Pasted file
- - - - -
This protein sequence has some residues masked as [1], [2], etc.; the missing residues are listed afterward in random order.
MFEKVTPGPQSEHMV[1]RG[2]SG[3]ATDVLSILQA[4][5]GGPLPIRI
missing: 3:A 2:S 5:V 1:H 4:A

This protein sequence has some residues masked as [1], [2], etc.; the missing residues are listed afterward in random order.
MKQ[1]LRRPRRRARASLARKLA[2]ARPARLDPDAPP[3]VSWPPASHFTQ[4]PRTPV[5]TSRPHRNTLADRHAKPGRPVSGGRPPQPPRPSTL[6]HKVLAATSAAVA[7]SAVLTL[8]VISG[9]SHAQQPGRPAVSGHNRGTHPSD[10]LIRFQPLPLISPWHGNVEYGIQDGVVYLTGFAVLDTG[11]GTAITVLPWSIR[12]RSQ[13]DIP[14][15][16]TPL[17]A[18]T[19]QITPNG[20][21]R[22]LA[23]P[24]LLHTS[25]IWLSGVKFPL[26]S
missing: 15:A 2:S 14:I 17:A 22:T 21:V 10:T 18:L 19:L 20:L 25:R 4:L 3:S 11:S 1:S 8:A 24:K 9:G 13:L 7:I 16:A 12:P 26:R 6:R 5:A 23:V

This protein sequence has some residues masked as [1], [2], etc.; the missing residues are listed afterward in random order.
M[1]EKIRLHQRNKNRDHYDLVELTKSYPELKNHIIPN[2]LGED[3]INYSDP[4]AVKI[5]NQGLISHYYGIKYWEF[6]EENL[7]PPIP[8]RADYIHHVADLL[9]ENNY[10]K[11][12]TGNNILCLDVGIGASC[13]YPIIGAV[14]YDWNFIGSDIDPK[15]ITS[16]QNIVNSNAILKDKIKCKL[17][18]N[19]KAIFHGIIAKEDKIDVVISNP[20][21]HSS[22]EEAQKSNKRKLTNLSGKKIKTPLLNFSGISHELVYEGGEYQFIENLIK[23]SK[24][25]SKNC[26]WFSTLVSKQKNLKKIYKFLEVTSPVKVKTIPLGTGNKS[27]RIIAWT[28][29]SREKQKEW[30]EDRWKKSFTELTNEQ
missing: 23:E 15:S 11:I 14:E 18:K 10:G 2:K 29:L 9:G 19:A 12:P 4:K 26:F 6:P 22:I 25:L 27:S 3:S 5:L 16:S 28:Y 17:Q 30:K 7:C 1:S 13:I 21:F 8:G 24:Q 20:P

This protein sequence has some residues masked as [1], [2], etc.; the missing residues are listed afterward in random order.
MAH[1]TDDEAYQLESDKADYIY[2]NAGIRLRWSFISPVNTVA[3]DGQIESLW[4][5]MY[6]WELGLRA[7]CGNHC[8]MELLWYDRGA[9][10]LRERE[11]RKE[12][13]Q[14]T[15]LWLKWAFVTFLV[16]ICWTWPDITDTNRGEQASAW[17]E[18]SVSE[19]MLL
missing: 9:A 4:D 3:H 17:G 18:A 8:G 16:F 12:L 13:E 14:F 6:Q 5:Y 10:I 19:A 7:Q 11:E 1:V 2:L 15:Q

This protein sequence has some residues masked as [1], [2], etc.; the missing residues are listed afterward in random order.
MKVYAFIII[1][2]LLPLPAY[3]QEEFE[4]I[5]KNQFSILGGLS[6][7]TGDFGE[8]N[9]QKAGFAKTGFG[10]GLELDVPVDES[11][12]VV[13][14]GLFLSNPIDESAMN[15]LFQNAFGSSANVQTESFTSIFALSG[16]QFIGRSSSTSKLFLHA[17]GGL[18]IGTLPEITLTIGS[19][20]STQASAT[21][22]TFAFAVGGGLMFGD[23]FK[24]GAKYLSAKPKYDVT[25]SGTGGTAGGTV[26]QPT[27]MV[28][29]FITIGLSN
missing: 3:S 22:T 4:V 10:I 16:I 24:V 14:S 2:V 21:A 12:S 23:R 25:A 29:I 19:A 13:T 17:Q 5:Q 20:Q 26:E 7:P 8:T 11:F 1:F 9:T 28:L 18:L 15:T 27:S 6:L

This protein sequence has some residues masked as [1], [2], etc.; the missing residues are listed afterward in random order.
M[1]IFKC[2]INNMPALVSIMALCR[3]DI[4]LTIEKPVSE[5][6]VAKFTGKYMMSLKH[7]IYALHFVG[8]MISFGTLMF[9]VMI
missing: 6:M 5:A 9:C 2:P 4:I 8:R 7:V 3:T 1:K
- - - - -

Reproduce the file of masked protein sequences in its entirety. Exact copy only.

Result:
This protein sequence has some residues masked as [1], [2], etc.; the missing residues are listed afterward in random order.
MFEKVTPGPQSEHMV[1]RG[2]SG[3]ATDVLSILQA[4][5]GGPLPIRI
missing: 3:A 2:S 5:V 1:H 4:A

This protein sequence has some residues masked as [1], [2], etc.; the missing residues are listed afterward in random order.
MKQ[1]LRRPRRRARASLARKLA[2]ARPARLDPDAPP[3]VSWPPASHFTQ[4]PRTPV[5]TSRPHRNTLADRHAKPGRPVSGGRPPQPPRPSTL[6]HKVLAATSAAVA[7]SAVLTL[8]VISG[9]SHAQQPGRPAVSGHNRGTHPSD[10]LIRFQPLPLISPWHGNVEYGIQDGVVYLTGFAVLDTG[11]GTAITVLPWSIR[12]RSQ[13]DIP[14][15][16]TPL[17]A[18]T[19]QITPNG[20][21]R[22]LA[23]P[24]LLHTS[25]IWLSGVKFPL[26]S
missing: 15:A 2:S 14:I 17:A 22:T 21:V 10:T 18:L 19:L 20:L 25:R 4:L 3:S 11:S 1:S 8:A 24:K 9:G 13:L 7:I 16:A 12:P 26:R 6:R 5:A 23:V

This protein sequence has some residues masked as [1], [2], etc.; the missing residues are listed afterward in random order.
M[1]EKIRLHQRNKNRDHYDLVELTKSYPELKNHIIPN[2]LGED[3]INYSDP[4]AVKI[5]NQGLISHYYGIKYWEF[6]EENL[7]PPIP[8]RADYIHHVADLL[9]ENNY[10]K[11][12]TGNNILCLDVGIGASC[13]YPIIGAV[14]YDWNFIGSDIDPK[15]ITS[16]QNIVNSNAILKDKIKCKL[17][18]N[19]KAIFHGIIAKEDKIDVVISNP[20][21]HSS[22]EEAQKSNKRKLTNLSGKKIKTPLLNFSGISHELVYEGGEYQFIENLIK[23]SK[24][25]SKNC[26]WFSTLVSKQKNLKKIYKFLEVTSPVKVKTIPLGTGNKS[27]RIIAWT[28][29]SREKQKEW[30]EDRWKKSFTELTNEQ
missing: 23:E 15:S 11:I 14:E 18:K 10:G 2:K 29:L 9:G 19:A 12:P 4:K 26:F 6:P 22:I 25:L 27:S 3:S 5:L 16:S 28:Y 17:Q 30:K 7:C 1:S 13:I 21:F 8:G 24:Q 20:P

This protein sequence has some residues masked as [1], [2], etc.; the missing residues are listed afterward in random order.
MAH[1]TDDEAYQLESDKADYIY[2]NAGIRLRWSFISPVNTVA[3]DGQIESLW[4][5]MY[6]WELGLRA[7]CGNHC[8]MELLWYDRGA[9][10]LRERE[11]RKE[12][13]Q[14]T[15]LWLKWAFVTFLV[16]ICWTWPDITDTNRGEQASAW[17]E[18]SVSE[19]MLL
missing: 9:A 4:D 3:H 17:G 18:A 8:G 16:F 12:L 13:E 14:F 6:Q 5:Y 10:I 19:A 7:Q 11:E 1:V 2:L 15:Q

This protein sequence has some residues masked as [1], [2], etc.; the missing residues are listed afterward in random order.
MKVYAFIII[1][2]LLPLPAY[3]QEEFE[4]I[5]KNQFSILGGLS[6][7]TGDFGE[8]N[9]QKAGFAKTGFG[10]GLELDVPVDES[11][12]VV[13][14]GLFLSNPIDESAMN[15]LFQNAFGSSANVQTESFTSIFALSG[16]QFIGRSSSTSKLFLHA[17]GGL[18]IGTLPEITLTIGS[19][20]STQASAT[21][22]TFAFAVGGGLMFGD[23]FK[24]GAKYLSAKPKYDVT[25]SGTGGTAGGTV[26]QPT[27]MV[28][29]FITIGLSN
missing: 3:S 22:T 4:V 10:I 16:I 24:V 14:S 2:V 21:A 12:S 23:R 25:A 29:I 19:A 13:T 17:Q 5:Q 20:Q 26:E 7:P 8:T 11:F 1:F 9:T 28:L 18:L 15:T 27:S 6:L

This protein sequence has some residues masked as [1], [2], etc.; the missing residues are listed afterward in random order.
M[1]IFKC[2]INNMPALVSIMALCR[3]DI[4]LTIEKPVSE[5][6]VAKFTGKYMMSLKH[7]IYALHFVG[8]MISFGTLMF[9]VMI
missing: 6:M 5:A 9:C 2:P 4:I 8:R 7:V 3:T 1:K